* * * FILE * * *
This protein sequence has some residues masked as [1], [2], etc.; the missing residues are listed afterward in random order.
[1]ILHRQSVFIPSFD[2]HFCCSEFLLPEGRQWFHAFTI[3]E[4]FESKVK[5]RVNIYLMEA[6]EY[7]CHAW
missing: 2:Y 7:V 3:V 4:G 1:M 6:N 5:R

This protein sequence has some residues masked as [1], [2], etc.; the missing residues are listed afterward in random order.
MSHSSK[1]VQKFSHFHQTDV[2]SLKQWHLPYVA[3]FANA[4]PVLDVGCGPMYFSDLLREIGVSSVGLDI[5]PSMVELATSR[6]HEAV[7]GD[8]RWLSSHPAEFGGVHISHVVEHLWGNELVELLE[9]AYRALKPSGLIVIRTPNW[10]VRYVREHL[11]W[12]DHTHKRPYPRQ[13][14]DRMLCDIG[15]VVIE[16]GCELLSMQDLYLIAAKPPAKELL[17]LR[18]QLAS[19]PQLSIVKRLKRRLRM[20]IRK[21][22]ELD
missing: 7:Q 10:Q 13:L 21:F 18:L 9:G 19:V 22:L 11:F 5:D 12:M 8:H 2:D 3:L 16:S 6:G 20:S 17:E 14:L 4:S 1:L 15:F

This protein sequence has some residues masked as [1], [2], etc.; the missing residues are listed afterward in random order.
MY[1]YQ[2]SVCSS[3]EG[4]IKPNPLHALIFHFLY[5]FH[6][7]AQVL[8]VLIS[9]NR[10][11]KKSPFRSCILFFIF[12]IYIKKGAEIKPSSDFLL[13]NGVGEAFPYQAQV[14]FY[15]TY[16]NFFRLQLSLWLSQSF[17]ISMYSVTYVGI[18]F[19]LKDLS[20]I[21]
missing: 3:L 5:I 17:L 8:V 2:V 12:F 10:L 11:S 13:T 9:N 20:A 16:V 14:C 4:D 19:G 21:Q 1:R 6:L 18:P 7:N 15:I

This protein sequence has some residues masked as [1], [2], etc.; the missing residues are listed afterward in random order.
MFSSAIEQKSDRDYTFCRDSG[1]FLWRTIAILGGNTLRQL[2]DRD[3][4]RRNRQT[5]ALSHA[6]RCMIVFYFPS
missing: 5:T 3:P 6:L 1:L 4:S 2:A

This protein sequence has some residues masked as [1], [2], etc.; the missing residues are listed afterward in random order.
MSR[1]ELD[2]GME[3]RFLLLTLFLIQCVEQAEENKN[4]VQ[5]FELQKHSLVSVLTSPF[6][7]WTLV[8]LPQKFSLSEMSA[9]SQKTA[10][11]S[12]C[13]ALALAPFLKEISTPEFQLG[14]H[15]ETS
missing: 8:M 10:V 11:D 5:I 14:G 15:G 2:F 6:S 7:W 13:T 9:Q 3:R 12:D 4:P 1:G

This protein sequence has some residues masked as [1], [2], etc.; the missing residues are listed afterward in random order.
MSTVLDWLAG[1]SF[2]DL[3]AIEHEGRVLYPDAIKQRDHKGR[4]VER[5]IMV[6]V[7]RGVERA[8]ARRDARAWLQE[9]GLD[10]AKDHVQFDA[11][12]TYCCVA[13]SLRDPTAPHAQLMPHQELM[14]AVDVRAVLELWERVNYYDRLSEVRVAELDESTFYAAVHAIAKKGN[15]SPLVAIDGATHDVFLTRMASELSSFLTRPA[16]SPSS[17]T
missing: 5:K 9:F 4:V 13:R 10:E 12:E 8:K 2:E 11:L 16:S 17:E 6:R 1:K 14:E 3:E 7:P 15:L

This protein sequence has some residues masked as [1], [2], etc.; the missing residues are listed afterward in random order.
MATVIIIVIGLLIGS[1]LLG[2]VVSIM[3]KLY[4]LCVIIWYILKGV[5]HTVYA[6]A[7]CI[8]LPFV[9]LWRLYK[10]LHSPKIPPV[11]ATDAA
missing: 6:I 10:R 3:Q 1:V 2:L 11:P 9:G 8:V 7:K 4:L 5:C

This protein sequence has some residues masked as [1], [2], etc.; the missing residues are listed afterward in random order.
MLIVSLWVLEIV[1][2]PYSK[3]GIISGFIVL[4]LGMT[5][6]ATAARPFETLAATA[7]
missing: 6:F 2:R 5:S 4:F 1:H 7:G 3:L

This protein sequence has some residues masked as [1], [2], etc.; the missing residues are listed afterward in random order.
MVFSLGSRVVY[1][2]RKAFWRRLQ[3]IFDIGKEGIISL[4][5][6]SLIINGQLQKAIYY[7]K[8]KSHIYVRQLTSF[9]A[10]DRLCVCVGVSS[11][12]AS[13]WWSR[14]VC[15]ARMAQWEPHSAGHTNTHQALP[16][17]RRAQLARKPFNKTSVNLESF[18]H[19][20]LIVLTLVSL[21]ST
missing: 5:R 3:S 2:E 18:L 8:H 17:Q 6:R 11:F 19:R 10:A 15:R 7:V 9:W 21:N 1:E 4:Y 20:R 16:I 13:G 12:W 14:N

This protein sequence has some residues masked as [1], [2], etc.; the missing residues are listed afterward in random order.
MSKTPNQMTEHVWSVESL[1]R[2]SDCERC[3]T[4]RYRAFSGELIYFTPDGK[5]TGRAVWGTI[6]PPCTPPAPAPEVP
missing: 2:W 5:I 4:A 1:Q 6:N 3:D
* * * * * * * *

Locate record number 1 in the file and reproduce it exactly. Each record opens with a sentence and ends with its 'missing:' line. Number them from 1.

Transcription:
This protein sequence has some residues masked as [1], [2], etc.; the missing residues are listed afterward in random order.
[1]ILHRQSVFIPSFD[2]HFCCSEFLLPEGRQWFHAFTI[3]E[4]FESKVK[5]RVNIYLMEA[6]EY[7]CHAW
missing: 2:Y 7:V 3:V 4:G 1:M 6:N 5:R